Praise For Committee
But the reality, he added, is that necessity has brought them to the negotiating table. He suggested a move toward constructive results that he defined as serving "the interests of nations, not of states."
Conservative politician Hamid Reza Taraqqi told ISNA on July 29 that the formation of a three-party committee after the talks is a particular achievement and notable given the "serious friction" that was reported between negotiators. He said it shows "the Americans have at least agreed" that Iraqi security issues have to be considered in a "specialist" context.
Iranian Foreign Ministry spokesman Mohammad Ali Husseini said at a Tehran press conference on July 30 that the parties need to examine how this committee will work.
He said Iran "clearly" stated its proposals and positions during the talks and informed the United States that it needs to change its "approach" if security is to improve in Iraq. He said the talks held so far are "initial steps" and that "startling progress" could not be expected.
Husseini said talks at a higher diplomatic level are not being discussed, and "there is no evident need for raising the level of these negotiations," ISNA reported on July 30. At the same time he stressed that "Iraq's stability is our stability and security," and Iran had engaged "seriously" in these talks.
The comments by the politicians repeat Iranian positions: that the United States must leave Iraq and leave the Nuri al-Maliki government to take charge of security since it is the lawfully constituted, democratic government, and that Iran is doing all it can to help but is not meddling in the insurgency.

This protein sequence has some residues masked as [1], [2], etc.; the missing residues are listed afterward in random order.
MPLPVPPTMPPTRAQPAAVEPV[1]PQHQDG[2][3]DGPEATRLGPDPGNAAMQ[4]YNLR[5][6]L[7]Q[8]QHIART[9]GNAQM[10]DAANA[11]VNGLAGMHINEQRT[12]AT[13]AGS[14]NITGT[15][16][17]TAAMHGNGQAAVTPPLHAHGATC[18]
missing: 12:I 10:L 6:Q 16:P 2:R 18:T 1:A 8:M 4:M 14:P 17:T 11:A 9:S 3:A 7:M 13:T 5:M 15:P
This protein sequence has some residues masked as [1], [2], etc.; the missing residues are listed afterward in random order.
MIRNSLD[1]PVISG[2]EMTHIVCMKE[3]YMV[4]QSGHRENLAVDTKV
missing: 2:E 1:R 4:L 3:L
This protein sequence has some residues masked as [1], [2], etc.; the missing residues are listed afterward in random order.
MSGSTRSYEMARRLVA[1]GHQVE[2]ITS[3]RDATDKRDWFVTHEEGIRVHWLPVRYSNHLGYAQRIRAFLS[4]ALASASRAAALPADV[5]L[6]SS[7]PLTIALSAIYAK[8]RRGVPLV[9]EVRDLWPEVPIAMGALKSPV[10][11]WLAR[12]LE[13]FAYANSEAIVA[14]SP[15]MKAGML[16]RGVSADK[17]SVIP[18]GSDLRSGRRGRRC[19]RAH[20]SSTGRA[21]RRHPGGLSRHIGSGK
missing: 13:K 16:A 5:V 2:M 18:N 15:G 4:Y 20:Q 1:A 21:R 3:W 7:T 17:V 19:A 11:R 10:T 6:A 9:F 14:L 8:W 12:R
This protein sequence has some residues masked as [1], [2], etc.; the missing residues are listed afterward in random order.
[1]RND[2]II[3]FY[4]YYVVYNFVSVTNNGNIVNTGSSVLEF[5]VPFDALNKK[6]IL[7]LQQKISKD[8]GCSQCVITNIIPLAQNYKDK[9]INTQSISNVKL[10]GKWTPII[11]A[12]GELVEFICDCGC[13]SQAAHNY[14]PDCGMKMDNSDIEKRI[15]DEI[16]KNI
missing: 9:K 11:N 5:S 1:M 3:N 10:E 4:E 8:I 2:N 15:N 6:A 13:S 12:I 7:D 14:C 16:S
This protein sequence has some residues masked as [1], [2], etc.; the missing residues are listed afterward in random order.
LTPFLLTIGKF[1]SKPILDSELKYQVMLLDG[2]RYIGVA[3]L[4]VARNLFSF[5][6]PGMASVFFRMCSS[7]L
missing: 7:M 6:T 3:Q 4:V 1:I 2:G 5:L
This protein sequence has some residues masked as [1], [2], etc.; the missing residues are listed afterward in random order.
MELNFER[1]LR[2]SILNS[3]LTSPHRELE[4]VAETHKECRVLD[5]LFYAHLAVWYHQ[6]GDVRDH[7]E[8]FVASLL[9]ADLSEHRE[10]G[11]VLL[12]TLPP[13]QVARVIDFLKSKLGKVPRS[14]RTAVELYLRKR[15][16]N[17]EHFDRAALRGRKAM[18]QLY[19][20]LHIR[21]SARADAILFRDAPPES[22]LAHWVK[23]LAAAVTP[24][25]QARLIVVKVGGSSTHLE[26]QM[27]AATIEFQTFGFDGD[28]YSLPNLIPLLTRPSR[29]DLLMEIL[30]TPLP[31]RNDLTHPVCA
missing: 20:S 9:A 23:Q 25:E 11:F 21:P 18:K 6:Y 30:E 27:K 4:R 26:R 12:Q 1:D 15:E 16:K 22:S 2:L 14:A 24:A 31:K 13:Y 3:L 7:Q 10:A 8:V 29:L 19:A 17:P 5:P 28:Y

There is also a more discreet satisfaction in the comments at the formation of the specialist committee, which can maintain private contacts -- in the manner of 19th-century diplomacy, which Iran seems to prefer -- and plan the agenda for another round of talks.
However, the statement by an unofficial observer such as Mottaharnia are, perhaps, more revealing of key issues: the necessity and benefits for both sides to cooperate on Iraq, and the ideological and systemic differences that fuel a mutual distrust.
This distrust was most recently seen in reported plans for a large-scale arms sale by the United States to Saudi Arabia and the Persian Gulf states. These are mainly Sunni Islamic monarchies with free-market economies. They have formal -- but hardly cordial -- relations with Iran, which is inclined toward radical groups and causes.
Husseini criticized the future sale as part of the U.S. policy of creating "fear and concern" among Mideast countries and to "create a chance" to sell its arms, Reuters reported on July 30.
Iranian Vice President Ahmad Musavi told a Tehran seminar the previous day that the United States is selling arms on the back of the "illusory" threat that Iran poses in the region, ISNA reported. He said that "everyone knows" that Iran is "no threat to any country." He urged Middle East states to consider what he called the real regional threat: the "cancerous tumor of Israel."